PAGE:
Lavoisier – the passionate father of Modern Chemistry
Born to a wealthy family in Paris in 1743, Antoine-Laurent Lavoisier was a polymath who was born an aristocrat and trained as a lawyer but never practised as he became passionate about Chemistry – meticulously and exhaustively experimenting, discovering and naming amongst many things; oxygen and hydrogen and that animals produced energy through breathing.
He did this using a “Cochon-d’Inde” (a guinea pig) placing the little critter in a machine he called his Calorimeter which was packed with snow and the guinea pig melted the ice with its body heat.
Lavoisier concluded, “la respiration est donc une combustion,” that is, breathing is a combustion, like that of a candle burning. Animals burned energy called calories whilst they breathed oxygen, a life-giving force.
Unfortunately….at the age of 24 he bought a share as a tax collector for the infamous hated Farmers General Wall in Paris: a wall that was built around Paris to ensure that all traders paid hefty taxes on any produce they bought into Paris to sell.
Only the poor paid these enormous taxes, the rich nobility did not have to.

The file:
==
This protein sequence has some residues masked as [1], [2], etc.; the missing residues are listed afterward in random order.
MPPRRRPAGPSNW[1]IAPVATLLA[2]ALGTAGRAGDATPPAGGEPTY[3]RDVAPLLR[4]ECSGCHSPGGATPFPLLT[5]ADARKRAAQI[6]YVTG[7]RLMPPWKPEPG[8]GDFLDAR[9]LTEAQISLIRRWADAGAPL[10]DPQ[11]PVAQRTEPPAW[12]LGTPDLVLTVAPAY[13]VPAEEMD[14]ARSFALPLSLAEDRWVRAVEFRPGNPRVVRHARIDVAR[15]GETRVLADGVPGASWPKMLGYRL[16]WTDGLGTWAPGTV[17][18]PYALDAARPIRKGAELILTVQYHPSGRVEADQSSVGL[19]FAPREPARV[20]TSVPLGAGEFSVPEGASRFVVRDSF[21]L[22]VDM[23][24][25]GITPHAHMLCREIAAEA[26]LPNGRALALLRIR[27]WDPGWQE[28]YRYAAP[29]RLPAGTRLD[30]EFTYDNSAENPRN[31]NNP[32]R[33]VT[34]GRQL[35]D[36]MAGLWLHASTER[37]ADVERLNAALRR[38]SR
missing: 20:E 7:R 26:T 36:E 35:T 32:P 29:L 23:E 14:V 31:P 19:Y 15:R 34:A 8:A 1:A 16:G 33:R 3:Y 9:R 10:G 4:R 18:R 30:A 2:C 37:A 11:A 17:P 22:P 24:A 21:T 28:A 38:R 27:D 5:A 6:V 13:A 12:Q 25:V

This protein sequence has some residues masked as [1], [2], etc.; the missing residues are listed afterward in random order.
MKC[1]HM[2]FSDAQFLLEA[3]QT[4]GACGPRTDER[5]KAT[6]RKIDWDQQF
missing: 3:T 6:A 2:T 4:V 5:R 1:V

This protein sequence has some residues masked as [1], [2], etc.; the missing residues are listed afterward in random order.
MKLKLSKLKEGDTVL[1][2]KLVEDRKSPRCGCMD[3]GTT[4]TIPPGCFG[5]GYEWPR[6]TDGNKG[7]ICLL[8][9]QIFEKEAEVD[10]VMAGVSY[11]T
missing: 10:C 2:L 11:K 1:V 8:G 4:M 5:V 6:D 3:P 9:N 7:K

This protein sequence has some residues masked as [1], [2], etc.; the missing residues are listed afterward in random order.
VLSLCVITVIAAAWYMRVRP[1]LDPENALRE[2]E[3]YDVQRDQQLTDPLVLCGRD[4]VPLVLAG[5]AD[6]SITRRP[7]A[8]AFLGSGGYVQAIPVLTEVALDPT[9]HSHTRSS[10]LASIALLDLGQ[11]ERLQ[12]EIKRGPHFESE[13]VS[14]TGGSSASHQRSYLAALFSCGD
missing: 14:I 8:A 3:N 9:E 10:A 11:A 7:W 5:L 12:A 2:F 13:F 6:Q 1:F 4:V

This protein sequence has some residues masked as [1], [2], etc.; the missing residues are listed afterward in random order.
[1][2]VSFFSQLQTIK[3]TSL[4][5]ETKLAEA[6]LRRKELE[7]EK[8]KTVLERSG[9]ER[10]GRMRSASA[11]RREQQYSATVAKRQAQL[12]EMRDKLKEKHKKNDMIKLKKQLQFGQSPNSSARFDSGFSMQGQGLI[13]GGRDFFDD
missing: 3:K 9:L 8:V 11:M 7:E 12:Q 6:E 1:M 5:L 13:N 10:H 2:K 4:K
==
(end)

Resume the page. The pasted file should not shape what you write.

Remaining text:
How unfair was that? There was no regulation and these shady profiteers could charge what they liked.
At least Lavoisier was appalled by this inequity and stupid taxation system and tried unsuccessfully to institute taxes on all classes. He did however manage to abolish the Law of the Cloven Hoof : where Jews had been charged 30 pieces of silver simply to pass through regions such as Paris.
“The Republic needs neither scientists nor chemists“
When the Reign of Terror ensued after the storming of the Bastille and the execution of King Louis 16, Lavoisier was branded a traitor for his share in the Ferme Generale taxation system and sentenced to death.
Lavoisier’s importance to science was lamented with the statement :“Cela leur a pris seulement un instant pour lui couper la tête, mais la France pourrait ne pas en produire une autre pareille en une siècle.”
“It took them only an instant to cut off his head, but France may not produce another such head in a century.”
A year later, because of his enormous contribution to science and ensuing research, Lavoisier was exonerated by the French Government.